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Nation of Islam Exhibit Unveils Unique History

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It’s a busy morning during Saviours Day 2014 festivities, a four-day conference in downtown Detroit where thousands of Nation of Islam (NOI) members meet and mingle with a mix of social and spiritual conviction. Stacy Muhammad, an African American woman shrouded from head to toe in customary Islamic clothing, quickly engages the crowd inside a busy conference room. Amid a flurry of inquiries and questions, the 20-year member of the Nation of Islam accommodates guests who’ve come to see the event she helped organize, the NOI’s historical exhibit. “I’m a little nervous,” says Ms. Muhammad, a soft-spoken, reserved and well-mannered Muslim from Michigan.

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The idea for such a showing gained steam in 2006, when close family and friends of the Nation of Islam’s highly regarded former leader, Elijah Muhammad, contacted the NOI community with stunning news. “They came forward and said look what we have,” says Ms. Muhammad. “They actually had in their possession boxes of historical information dating back to the early 1930s.” Those conversations were the catalyst behind the exhibition’s first showing during 2007 Saviours Day weekend in Detroit.

Over the years, the event has showcased prized items such as a Holy Quran owned by Elijah Muhammad, historic photos, old organizational uniforms and garments, paper documents and expensive collectables that were given to the NOI by leaders of foreign countries. “It’s important for us to tell our history and keep it in its purest sense,” says Ms. Muhammad.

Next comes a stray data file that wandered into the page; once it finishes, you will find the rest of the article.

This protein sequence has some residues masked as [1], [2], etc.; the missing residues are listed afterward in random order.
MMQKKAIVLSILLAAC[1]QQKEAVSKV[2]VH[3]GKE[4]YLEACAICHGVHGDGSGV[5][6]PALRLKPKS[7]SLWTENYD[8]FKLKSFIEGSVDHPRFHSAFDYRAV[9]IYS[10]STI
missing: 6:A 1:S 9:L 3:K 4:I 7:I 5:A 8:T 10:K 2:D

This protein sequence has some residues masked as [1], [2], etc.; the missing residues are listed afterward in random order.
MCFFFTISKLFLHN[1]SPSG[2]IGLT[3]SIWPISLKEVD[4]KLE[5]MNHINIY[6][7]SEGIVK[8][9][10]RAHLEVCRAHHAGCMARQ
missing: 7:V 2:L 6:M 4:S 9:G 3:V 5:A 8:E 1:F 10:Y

This year’s exhibit featured diverse forms of media that meticulously document the religion’s rise. Hundreds of rare photographs, old newspaper clippings, taped speeches and archival film footage were on display. Colored prints of a young, hip and dapper Minister Louis Farrakhan -presumably in his 20’s- routinely created a buzz among curious onlookers. But perhaps the most intriguing photographs chronicle the NOI’s cross-cultural appeal and ethnic diversity. “We have a large population of Latinos,” says Ms. Muhammad. “We have images of Minister Farrakhan speaking to the Navajo Indian community. We have images of Latino Muslims represented here as well.”

Civil rights groups such as the Southern Poverty Law Center have criticized the Nation of Islam over the years, accusing the religion of anti-Semitic teachings and anti-white rhetoric. But Stacy Muhammad strongly disagrees with those claims, and hopes the NOI's exhibit can be used to combat negative perceptions about her faith. “People have gotten fixated on certain language without understanding the meanings. We invite them to come and learn,” says Ms. Muhammad. “For so many years other people have been writing our history. Unfortunately, when they write it, it always has a different twist. If you’re going to talk about our history, you got to tell it correctly.”

Since 2007, the historical exhibit has been an exclusive part of annual Saviours Day gatherings. But Stacy Muhammad hopes to see it on display more often. She would like the vast array of collectables, artifacts, photos, films, documents and clothing to make appearances at Nation of Islam mosques across the country. “We can take it and go city to city,” says Ms. Muhammad, as she smiles and reflects. “This isn’t just our history to keep for ourselves. We’re not an isolated group of people.”

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